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on 27 May 2004
After writing a review of the preceding album 'Innuendo', it's hard not to connect the two together. The darkness that is apparent in 'Innuendo' still lingers here, but there is a new sense of hope that we only saw a climpse of in 'Innuendo'. With the title song 'Made in Heaven', Mercury hangs us in the balance between hope and despair. Like in 'Innuendo', Freddie reaches out to society, only here in a more direct way. 'Mother Love' and 'Heaven for everyone' is a critique of modern man, and the lack of true spirituality and morality within our age. But this critique is made far more meaningful in relating it to his own life, a tragic life. Yet despite of all the tragedy and all the pain within society and his own life, there is hope. And in the songs of 'My life has been saved', and 'A Winter's tale' (Freddie's last ever song), he points us towards this hope, a hope that is not found outside in society, but a hope that is found within. Such is the power of this album.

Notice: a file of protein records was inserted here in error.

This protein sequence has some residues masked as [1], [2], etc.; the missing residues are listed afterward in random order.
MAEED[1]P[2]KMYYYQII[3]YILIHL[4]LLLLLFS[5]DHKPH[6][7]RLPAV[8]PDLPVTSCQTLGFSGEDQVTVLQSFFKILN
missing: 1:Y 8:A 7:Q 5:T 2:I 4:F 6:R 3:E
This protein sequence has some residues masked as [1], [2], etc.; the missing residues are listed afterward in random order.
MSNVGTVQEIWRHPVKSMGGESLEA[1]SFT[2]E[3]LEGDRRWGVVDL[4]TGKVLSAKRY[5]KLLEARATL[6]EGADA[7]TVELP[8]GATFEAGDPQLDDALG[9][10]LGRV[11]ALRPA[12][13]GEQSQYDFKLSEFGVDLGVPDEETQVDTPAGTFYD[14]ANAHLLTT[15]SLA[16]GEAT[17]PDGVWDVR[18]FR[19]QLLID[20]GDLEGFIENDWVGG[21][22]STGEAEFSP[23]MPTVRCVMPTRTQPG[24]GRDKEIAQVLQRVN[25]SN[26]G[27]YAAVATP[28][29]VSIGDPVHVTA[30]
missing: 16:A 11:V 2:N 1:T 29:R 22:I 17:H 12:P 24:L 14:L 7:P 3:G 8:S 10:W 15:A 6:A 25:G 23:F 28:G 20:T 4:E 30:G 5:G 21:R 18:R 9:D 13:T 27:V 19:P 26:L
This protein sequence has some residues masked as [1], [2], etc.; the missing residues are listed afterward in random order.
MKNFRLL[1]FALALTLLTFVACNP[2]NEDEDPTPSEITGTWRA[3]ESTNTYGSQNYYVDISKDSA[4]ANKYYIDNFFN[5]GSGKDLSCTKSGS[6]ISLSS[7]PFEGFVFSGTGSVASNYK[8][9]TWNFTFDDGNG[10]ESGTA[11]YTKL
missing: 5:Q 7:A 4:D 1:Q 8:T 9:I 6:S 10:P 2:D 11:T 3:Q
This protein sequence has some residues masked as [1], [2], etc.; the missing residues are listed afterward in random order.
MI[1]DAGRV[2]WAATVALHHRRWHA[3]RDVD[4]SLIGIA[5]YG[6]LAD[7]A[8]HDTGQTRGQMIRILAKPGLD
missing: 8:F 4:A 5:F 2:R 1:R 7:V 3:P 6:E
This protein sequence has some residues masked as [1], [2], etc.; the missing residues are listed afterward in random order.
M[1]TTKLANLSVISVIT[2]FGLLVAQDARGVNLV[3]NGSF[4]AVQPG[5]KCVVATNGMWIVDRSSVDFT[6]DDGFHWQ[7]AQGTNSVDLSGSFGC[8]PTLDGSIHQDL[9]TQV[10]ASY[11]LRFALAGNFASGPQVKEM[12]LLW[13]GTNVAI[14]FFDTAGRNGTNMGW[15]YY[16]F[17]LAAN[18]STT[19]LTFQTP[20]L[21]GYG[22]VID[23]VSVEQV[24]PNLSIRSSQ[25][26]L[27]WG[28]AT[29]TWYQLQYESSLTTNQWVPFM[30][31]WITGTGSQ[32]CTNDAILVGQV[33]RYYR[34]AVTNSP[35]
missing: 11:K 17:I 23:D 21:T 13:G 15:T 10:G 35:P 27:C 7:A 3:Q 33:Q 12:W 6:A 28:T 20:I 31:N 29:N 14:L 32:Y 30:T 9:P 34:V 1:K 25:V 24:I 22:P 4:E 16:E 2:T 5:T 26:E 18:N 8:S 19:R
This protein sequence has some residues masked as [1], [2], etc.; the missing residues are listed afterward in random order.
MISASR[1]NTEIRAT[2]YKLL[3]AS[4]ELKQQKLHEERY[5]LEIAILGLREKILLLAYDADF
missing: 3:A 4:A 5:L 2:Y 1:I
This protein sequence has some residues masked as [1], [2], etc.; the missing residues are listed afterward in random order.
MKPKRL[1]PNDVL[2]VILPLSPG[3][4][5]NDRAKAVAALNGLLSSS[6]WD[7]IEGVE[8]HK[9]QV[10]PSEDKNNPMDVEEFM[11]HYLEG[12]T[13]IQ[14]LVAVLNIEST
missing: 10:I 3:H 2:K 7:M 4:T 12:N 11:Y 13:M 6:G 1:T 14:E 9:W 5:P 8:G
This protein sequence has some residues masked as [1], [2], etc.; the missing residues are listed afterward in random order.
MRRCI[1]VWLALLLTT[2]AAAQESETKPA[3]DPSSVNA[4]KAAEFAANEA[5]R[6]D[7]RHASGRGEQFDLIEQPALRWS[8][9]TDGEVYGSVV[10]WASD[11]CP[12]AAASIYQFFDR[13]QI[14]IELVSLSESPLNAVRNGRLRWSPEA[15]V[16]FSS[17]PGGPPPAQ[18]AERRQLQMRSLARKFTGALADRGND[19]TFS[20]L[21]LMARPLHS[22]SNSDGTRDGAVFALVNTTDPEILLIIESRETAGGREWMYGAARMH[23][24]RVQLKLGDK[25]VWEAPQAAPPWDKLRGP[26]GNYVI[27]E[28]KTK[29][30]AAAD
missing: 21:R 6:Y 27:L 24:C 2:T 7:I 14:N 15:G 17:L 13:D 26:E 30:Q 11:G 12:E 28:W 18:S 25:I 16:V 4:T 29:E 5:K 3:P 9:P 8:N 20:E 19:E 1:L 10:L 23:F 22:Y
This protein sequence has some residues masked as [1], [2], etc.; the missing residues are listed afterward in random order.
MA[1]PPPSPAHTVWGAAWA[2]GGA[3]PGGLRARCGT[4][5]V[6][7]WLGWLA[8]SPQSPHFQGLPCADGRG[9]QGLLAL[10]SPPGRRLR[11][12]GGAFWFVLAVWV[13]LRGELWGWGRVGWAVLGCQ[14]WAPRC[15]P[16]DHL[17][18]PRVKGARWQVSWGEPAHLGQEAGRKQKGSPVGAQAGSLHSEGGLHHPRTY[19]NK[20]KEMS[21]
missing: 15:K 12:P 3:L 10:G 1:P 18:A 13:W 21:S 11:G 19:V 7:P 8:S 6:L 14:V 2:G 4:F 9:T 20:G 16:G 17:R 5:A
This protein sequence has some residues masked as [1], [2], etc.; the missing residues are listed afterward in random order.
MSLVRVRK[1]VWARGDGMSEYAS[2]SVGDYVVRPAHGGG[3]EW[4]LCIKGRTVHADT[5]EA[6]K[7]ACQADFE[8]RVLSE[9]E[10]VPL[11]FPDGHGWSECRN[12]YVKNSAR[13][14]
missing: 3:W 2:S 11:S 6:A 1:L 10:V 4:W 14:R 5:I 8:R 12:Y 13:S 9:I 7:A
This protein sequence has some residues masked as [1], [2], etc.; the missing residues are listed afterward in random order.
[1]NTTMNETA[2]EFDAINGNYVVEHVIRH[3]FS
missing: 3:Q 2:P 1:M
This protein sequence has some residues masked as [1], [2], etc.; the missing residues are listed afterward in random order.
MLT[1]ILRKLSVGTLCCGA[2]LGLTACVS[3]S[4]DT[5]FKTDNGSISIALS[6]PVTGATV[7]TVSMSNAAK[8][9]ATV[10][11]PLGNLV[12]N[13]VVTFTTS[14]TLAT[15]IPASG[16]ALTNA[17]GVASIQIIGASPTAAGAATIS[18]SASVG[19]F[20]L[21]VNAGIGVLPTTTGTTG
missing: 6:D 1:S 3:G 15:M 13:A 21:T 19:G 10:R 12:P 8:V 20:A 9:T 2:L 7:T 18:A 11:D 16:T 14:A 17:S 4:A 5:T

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on 21 February 2005
It would be really churlish to give this, the final Queen album proper, anything less than 5 stars. A truly moving collection of some of the saddest and yet at the same time the most hopeful Queen songs ever written. We can only guess at the emotions that must have been running through the guys when this was recorded.
Admittedly the album does feature several songs that appeared on band member's solo albums before this recording, but I would say without hesitation that it is in this form they sound the best. "Too Much Love Will Kill You" really benefits from Freddie's strong vocals and "Made in Heaven" sounds much better with the magnificent orchestra-sound it gets here. Of the "new" tracks the outstanding one in my humble opinion is "Let Me Live", featuring the vocals of Freddie, Roger and Brian it is just a lovely celebration of this fantastic group.